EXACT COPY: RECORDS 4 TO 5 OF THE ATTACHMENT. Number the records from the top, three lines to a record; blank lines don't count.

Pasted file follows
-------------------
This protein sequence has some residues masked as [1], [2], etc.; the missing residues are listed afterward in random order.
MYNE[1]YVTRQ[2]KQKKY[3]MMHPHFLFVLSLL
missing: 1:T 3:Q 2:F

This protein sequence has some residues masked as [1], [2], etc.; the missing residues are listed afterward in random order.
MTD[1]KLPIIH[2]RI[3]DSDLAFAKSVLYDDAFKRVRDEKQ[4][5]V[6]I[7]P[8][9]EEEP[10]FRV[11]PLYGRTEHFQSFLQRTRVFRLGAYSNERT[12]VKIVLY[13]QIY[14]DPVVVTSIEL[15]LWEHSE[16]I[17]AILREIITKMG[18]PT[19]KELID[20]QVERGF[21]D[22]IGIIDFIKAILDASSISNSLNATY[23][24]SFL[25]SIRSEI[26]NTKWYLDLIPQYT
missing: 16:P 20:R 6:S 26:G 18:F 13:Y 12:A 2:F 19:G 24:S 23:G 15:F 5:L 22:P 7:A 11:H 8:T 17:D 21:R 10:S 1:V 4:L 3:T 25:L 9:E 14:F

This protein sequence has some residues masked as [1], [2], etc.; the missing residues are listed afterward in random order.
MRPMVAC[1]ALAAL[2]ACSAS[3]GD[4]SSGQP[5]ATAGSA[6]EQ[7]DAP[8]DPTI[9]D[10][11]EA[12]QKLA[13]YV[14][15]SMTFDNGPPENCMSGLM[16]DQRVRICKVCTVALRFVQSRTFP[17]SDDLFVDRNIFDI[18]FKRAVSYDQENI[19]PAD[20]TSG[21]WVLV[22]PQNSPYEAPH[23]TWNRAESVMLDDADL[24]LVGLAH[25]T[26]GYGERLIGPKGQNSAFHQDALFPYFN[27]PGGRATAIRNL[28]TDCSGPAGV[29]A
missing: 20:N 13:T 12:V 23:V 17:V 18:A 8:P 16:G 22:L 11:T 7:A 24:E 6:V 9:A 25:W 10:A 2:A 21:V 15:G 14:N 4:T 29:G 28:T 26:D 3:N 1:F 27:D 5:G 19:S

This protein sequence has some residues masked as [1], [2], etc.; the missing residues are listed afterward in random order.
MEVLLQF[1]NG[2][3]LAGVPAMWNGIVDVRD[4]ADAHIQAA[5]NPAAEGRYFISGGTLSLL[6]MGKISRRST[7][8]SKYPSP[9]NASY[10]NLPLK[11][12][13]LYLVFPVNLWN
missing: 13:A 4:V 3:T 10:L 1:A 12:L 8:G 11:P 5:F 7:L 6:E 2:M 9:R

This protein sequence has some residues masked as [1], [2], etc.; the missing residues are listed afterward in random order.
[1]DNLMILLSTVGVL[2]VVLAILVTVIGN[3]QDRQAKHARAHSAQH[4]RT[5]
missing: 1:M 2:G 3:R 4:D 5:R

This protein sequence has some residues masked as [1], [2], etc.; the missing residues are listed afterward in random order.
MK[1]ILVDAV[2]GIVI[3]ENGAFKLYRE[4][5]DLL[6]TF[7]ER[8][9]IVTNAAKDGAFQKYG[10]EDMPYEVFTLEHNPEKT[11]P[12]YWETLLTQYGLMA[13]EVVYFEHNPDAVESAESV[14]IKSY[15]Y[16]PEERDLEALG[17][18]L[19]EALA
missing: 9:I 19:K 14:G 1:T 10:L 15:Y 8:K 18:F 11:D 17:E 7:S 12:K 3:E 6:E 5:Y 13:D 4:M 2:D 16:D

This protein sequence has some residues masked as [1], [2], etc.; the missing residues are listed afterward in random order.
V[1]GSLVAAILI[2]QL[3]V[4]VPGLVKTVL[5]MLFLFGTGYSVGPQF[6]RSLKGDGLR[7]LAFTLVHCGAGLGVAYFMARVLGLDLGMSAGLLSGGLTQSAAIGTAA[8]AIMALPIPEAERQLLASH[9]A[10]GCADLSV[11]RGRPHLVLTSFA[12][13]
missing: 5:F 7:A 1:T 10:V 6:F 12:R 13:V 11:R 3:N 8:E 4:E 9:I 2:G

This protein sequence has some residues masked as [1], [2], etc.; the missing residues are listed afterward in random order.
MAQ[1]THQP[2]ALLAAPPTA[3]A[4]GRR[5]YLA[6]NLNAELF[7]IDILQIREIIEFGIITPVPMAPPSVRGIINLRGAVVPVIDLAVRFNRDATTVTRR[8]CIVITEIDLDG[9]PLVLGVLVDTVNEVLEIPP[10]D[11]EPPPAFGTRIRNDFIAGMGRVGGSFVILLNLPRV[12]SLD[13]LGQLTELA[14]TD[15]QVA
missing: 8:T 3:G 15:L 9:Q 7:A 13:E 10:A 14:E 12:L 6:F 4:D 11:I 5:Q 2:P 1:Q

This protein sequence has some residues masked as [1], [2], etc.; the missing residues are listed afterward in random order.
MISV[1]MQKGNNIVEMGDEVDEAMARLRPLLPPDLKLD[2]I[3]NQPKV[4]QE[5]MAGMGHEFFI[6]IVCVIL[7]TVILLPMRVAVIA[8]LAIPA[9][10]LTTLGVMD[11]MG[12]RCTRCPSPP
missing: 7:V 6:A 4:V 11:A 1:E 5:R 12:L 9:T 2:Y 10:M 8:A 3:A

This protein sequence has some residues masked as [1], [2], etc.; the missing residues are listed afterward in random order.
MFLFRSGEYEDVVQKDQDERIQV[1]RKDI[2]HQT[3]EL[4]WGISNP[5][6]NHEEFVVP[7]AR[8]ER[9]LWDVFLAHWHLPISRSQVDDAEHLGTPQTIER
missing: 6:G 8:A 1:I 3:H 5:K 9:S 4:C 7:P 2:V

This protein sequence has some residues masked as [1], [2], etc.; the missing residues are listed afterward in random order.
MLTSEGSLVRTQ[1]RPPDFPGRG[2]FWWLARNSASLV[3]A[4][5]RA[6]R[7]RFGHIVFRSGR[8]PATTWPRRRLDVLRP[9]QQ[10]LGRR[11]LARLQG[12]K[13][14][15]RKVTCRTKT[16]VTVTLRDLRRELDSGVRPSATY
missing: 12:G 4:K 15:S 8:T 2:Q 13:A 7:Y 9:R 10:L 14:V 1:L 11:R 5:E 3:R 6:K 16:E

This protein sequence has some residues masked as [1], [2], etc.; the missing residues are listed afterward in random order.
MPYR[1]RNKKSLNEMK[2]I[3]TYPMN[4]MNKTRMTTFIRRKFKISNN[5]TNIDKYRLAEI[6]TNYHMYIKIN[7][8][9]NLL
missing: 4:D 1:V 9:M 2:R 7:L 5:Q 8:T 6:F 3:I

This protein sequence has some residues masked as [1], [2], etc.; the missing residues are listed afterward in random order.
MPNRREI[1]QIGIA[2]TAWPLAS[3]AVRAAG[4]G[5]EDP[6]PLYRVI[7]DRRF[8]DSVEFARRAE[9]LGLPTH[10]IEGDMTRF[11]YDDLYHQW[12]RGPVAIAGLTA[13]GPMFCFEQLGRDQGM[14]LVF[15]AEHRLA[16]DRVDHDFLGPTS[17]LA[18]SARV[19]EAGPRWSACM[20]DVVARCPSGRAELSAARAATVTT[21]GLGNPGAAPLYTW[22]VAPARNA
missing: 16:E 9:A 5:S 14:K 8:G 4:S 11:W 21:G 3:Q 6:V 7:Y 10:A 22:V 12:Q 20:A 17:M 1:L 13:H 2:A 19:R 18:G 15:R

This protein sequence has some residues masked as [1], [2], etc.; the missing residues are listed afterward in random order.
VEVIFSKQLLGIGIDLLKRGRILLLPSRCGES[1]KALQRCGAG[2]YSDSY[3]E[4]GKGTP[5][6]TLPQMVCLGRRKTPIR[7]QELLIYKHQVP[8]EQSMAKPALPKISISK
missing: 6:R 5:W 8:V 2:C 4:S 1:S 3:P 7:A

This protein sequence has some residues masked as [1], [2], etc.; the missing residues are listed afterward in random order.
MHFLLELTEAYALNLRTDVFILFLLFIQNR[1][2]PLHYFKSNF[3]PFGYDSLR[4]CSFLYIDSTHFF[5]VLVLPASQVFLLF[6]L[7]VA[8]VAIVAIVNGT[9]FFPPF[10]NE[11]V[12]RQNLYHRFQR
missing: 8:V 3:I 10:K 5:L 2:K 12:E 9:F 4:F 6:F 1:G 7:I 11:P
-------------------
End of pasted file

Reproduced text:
This protein sequence has some residues masked as [1], [2], etc.; the missing residues are listed afterward in random order.
MEVLLQF[1]NG[2][3]LAGVPAMWNGIVDVRD[4]ADAHIQAA[5]NPAAEGRYFISGGTLSLL[6]MGKISRRST[7][8]SKYPSP[9]NASY[10]NLPLK[11][12][13]LYLVFPVNLWN
missing: 13:A 4:V 3:T 10:L 1:A 12:L 8:G 11:P 5:F 7:L 6:E 2:M 9:R

This protein sequence has some residues masked as [1], [2], etc.; the missing residues are listed afterward in random order.
[1]DNLMILLSTVGVL[2]VVLAILVTVIGN[3]QDRQAKHARAHSAQH[4]RT[5]
missing: 1:M 2:G 3:R 4:D 5:R